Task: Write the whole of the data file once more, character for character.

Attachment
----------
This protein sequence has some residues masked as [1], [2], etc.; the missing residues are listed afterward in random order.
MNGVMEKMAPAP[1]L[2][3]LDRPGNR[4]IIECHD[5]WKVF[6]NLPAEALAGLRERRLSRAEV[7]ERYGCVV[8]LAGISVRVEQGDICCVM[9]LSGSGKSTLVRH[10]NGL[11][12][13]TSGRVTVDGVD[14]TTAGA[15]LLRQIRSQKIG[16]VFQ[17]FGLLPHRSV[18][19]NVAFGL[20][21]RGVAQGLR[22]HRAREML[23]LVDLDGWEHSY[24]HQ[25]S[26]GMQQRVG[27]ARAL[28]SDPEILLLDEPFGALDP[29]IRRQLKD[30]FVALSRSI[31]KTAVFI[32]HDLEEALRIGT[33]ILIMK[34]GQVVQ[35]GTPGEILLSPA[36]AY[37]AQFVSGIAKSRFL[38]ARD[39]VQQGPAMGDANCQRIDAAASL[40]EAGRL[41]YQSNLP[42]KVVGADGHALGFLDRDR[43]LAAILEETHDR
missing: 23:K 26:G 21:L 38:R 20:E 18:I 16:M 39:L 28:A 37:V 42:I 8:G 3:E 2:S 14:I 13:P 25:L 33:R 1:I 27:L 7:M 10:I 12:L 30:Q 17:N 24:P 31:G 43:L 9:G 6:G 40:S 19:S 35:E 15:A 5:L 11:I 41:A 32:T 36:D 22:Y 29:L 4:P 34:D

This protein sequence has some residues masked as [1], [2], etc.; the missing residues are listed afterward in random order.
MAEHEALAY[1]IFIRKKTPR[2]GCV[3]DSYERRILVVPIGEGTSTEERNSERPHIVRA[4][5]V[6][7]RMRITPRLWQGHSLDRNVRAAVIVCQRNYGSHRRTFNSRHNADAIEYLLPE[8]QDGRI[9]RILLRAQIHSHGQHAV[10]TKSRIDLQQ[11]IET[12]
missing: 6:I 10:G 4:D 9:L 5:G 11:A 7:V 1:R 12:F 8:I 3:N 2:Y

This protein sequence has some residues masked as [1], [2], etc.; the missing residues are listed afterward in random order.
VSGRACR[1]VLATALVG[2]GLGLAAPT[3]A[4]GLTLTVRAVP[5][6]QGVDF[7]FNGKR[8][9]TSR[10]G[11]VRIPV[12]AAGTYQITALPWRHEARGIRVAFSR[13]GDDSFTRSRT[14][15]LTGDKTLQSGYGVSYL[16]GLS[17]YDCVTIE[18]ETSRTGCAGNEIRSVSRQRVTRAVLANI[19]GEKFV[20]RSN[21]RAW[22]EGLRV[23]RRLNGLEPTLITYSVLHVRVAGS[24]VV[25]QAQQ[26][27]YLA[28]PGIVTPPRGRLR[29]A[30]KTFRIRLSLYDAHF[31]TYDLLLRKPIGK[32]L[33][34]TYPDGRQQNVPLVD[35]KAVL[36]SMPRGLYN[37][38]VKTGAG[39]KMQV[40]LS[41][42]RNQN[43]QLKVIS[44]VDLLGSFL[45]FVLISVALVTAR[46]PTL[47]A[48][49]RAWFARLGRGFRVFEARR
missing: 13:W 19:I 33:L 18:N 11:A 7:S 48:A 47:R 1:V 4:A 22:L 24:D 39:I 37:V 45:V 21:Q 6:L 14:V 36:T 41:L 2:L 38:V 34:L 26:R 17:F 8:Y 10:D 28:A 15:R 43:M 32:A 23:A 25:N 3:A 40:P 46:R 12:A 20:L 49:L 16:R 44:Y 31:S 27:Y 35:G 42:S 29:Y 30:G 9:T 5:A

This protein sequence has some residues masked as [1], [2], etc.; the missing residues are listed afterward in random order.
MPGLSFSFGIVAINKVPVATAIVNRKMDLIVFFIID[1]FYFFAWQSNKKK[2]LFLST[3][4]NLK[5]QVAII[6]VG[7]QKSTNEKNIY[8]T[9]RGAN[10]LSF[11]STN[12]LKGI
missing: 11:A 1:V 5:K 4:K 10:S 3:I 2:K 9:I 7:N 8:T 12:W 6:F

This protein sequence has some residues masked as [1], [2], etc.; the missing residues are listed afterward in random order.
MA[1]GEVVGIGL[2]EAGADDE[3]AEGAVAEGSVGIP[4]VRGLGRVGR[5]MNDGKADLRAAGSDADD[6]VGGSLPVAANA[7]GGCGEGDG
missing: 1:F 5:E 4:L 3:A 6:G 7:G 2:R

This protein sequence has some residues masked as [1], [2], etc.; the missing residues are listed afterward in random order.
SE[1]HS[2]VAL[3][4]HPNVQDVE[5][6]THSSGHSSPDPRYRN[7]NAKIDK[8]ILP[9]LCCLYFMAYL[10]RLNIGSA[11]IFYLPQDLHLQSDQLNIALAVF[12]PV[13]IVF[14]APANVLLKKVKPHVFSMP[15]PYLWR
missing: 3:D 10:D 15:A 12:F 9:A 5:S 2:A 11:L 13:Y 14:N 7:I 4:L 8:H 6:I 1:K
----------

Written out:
This protein sequence has some residues masked as [1], [2], etc.; the missing residues are listed afterward in random order.
MNGVMEKMAPAP[1]L[2][3]LDRPGNR[4]IIECHD[5]WKVF[6]NLPAEALAGLRERRLSRAEV[7]ERYGCVV[8]LAGISVRVEQGDICCVM[9]LSGSGKSTLVRH[10]NGL[11][12][13]TSGRVTVDGVD[14]TTAGA[15]LLRQIRSQKIG[16]VFQ[17]FGLLPHRSV[18][19]NVAFGL[20][21]RGVAQGLR[22]HRAREML[23]LVDLDGWEHSY[24]HQ[25]S[26]GMQQRVG[27]ARAL[28]SDPEILLLDEPFGALDP[29]IRRQLKD[30]FVALSRSI[31]KTAVFI[32]HDLEEALRIGT[33]ILIMK[34]GQVVQ[35]GTPGEILLSPA[36]AY[37]AQFVSGIAKSRFL[38]ARD[39]VQQGPAMGDANCQRIDAAASL[40]EAGRL[41]YQSNLP[42]KVVGADGHALGFLDRDR[43]LAAILEETHDR
missing: 23:K 26:G 21:L 38:R 20:E 18:I 16:M 39:L 28:A 37:V 42:I 8:G 3:E 2:S 14:I 13:P 25:L 33:R 1:I 27:L 7:M 10:I 12:L 30:Q 17:N 24:P 31:G 43:L 9:G 6:G 40:S 19:S 35:E 15:A 5:L 11:I 41:A 32:T 36:D 22:Y 29:L 4:P 34:D

This protein sequence has some residues masked as [1], [2], etc.; the missing residues are listed afterward in random order.
MAEHEALAY[1]IFIRKKTPR[2]GCV[3]DSYERRILVVPIGEGTSTEERNSERPHIVRA[4][5]V[6][7]RMRITPRLWQGHSLDRNVRAAVIVCQRNYGSHRRTFNSRHNADAIEYLLPE[8]QDGRI[9]RILLRAQIHSHGQHAV[10]TKSRIDLQQ[11]IET[12]
missing: 6:I 10:G 4:D 9:L 5:G 11:A 7:V 1:R 12:F 8:I 3:N 2:Y

This protein sequence has some residues masked as [1], [2], etc.; the missing residues are listed afterward in random order.
VSGRACR[1]VLATALVG[2]GLGLAAPT[3]A[4]GLTLTVRAVP[5][6]QGVDF[7]FNGKR[8][9]TSR[10]G[11]VRIPV[12]AAGTYQITALPWRHEARGIRVAFSR[13]GDDSFTRSRT[14][15]LTGDKTLQSGYGVSYL[16]GLS[17]YDCVTIE[18]ETSRTGCAGNEIRSVSRQRVTRAVLANI[19]GEKFV[20]RSN[21]RAW[22]EGLRV[23]RRLNGLEPTLITYSVLHVRVAGS[24]VV[25]QAQQ[26][27]YLA[28]PGIVTPPRGRLR[29]A[30]KTFRIRLSLYDAHF[31]TYDLLLRKPIGK[32]L[33][34]TYPDGRQQNVPLVD[35]KAVL[36]SMPRGLYN[37][38]VKTGAG[39]KMQV[40]LS[41][42]RNQN[43]QLKVIS[44]VDLLGSFL[45]FVLISVALVTAR[46]PTL[47]A[48][49]RAWFARLGRGFRVFEARR
missing: 13:W 19:I 33:L 18:N 11:A 7:S 48:A 47:R 1:V 4:A 22:L 24:D 39:I 37:V 45:V 21:Q 6:L 14:V 36:T 41:L 2:L 38:V 34:L 26:R 17:F 8:Y 10:D 28:A 15:R 43:M 32:A 23:A 25:N 3:A 40:P 46:R 12:A 20:L 49:L 16:R 44:Y 31:S 27:Y 35:G 42:S 29:Y 30:G 9:T 5:A

This protein sequence has some residues masked as [1], [2], etc.; the missing residues are listed afterward in random order.
MPGLSFSFGIVAINKVPVATAIVNRKMDLIVFFIID[1]FYFFAWQSNKKK[2]LFLST[3][4]NLK[5]QVAII[6]VG[7]QKSTNEKNIY[8]T[9]RGAN[10]LSF[11]STN[12]LKGI
missing: 11:A 1:V 5:K 4:K 10:S 3:I 2:K 9:I 7:N 8:T 12:W 6:F

This protein sequence has some residues masked as [1], [2], etc.; the missing residues are listed afterward in random order.
MA[1]GEVVGIGL[2]EAGADDE[3]AEGAVAEGSVGIP[4]VRGLGRVGR[5]MNDGKADLRAAGSDADD[6]VGGSLPVAANA[7]GGCGEGDG
missing: 1:F 5:E 4:L 3:A 6:G 7:G 2:R

This protein sequence has some residues masked as [1], [2], etc.; the missing residues are listed afterward in random order.
SE[1]HS[2]VAL[3][4]HPNVQDVE[5][6]THSSGHSSPDPRYRN[7]NAKIDK[8]ILP[9]LCCLYFMAYL[10]RLNIGSA[11]IFYLPQDLHLQSDQLNIALAVF[12]PV[13]IVF[14]APANVLLKKVKPHVFSMP[15]PYLWR
missing: 3:D 10:D 15:A 12:F 9:A 5:S 2:A 11:L 13:Y 14:N 7:I 4:L 8:H 6:I 1:K